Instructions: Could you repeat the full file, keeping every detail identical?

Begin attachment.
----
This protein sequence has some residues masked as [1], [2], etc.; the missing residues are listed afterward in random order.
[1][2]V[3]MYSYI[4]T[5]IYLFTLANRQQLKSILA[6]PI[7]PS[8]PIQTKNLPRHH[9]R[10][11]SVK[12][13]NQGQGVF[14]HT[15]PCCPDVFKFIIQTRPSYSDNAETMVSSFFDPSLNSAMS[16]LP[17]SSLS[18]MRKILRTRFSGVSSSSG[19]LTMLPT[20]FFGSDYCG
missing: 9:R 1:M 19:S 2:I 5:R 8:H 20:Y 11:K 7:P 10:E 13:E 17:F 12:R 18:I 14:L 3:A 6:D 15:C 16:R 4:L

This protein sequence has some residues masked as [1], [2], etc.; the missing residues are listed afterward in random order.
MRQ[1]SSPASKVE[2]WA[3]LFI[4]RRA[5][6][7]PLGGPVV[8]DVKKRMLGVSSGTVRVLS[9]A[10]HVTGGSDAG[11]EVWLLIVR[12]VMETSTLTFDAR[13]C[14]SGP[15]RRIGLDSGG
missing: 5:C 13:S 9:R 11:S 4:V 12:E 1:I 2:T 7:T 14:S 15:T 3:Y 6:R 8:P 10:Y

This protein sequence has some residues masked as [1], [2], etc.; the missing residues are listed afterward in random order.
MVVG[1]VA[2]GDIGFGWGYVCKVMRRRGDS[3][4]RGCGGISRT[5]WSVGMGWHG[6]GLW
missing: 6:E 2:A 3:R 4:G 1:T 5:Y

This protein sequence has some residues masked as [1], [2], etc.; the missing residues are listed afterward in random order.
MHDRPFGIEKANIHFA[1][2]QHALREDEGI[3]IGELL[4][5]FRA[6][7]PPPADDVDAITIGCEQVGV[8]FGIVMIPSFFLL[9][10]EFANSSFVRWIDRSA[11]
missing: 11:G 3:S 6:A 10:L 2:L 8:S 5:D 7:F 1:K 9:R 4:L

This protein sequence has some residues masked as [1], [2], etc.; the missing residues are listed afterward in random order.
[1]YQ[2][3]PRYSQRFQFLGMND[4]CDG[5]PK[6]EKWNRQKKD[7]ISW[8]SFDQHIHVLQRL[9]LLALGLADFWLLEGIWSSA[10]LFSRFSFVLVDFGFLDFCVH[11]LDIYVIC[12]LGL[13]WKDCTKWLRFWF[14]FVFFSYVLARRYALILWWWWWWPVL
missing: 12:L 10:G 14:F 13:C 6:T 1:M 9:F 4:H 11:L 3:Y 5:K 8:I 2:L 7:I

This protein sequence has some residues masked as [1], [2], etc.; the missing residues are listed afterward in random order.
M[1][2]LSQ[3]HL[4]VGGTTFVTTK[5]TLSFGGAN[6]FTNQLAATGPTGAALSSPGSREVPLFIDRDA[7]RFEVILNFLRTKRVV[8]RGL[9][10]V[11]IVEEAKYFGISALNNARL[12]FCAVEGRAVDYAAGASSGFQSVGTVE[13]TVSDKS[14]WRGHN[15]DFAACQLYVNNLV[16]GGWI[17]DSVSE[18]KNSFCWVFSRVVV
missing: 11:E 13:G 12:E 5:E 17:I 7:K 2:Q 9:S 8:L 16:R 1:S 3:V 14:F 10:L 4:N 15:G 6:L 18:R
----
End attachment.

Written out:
This protein sequence has some residues masked as [1], [2], etc.; the missing residues are listed afterward in random order.
[1][2]V[3]MYSYI[4]T[5]IYLFTLANRQQLKSILA[6]PI[7]PS[8]PIQTKNLPRHH[9]R[10][11]SVK[12][13]NQGQGVF[14]HT[15]PCCPDVFKFIIQTRPSYSDNAETMVSSFFDPSLNSAMS[16]LP[17]SSLS[18]MRKILRTRFSGVSSSSG[19]LTMLPT[20]FFGSDYCG
missing: 9:R 1:M 19:S 2:I 5:R 8:H 20:Y 11:K 7:P 10:E 13:E 17:F 12:R 18:I 14:L 3:A 6:D 15:C 16:R 4:L

This protein sequence has some residues masked as [1], [2], etc.; the missing residues are listed afterward in random order.
MRQ[1]SSPASKVE[2]WA[3]LFI[4]RRA[5][6][7]PLGGPVV[8]DVKKRMLGVSSGTVRVLS[9]A[10]HVTGGSDAG[11]EVWLLIVR[12]VMETSTLTFDAR[13]C[14]SGP[15]RRIGLDSGG
missing: 5:C 13:S 9:R 11:S 4:V 12:E 1:I 2:T 7:T 14:S 15:T 3:Y 6:R 8:P 10:Y

This protein sequence has some residues masked as [1], [2], etc.; the missing residues are listed afterward in random order.
MVVG[1]VA[2]GDIGFGWGYVCKVMRRRGDS[3][4]RGCGGISRT[5]WSVGMGWHG[6]GLW
missing: 6:E 2:A 3:R 4:G 1:T 5:Y

This protein sequence has some residues masked as [1], [2], etc.; the missing residues are listed afterward in random order.
MHDRPFGIEKANIHFA[1][2]QHALREDEGI[3]IGELL[4][5]FRA[6][7]PPPADDVDAITIGCEQVGV[8]FGIVMIPSFFLL[9][10]EFANSSFVRWIDRSA[11]
missing: 11:G 3:S 6:A 10:L 2:L 8:S 5:D 7:F 1:K 9:R 4:L

This protein sequence has some residues masked as [1], [2], etc.; the missing residues are listed afterward in random order.
[1]YQ[2][3]PRYSQRFQFLGMND[4]CDG[5]PK[6]EKWNRQKKD[7]ISW[8]SFDQHIHVLQRL[9]LLALGLADFWLLEGIWSSA[10]LFSRFSFVLVDFGFLDFCVH[11]LDIYVIC[12]LGL[13]WKDCTKWLRFWF[14]FVFFSYVLARRYALILWWWWWWPVL
missing: 12:L 10:G 14:F 13:C 6:T 1:M 9:F 4:H 11:L 3:Y 5:K 8:I 2:L 7:I

This protein sequence has some residues masked as [1], [2], etc.; the missing residues are listed afterward in random order.
M[1][2]LSQ[3]HL[4]VGGTTFVTTK[5]TLSFGGAN[6]FTNQLAATGPTGAALSSPGSREVPLFIDRDA[7]RFEVILNFLRTKRVV[8]RGL[9][10]V[11]IVEEAKYFGISALNNARL[12]FCAVEGRAVDYAAGASSGFQSVGTVE[13]TVSDKS[14]WRGHN[15]DFAACQLYVNNLV[16]GGWI[17]DSVSE[18]KNSFCWVFSRVVV
missing: 11:E 13:G 12:E 5:E 17:I 7:K 2:Q 9:S 8:L 16:R 1:S 3:V 14:F 10:L 4:N 15:G 6:L 18:R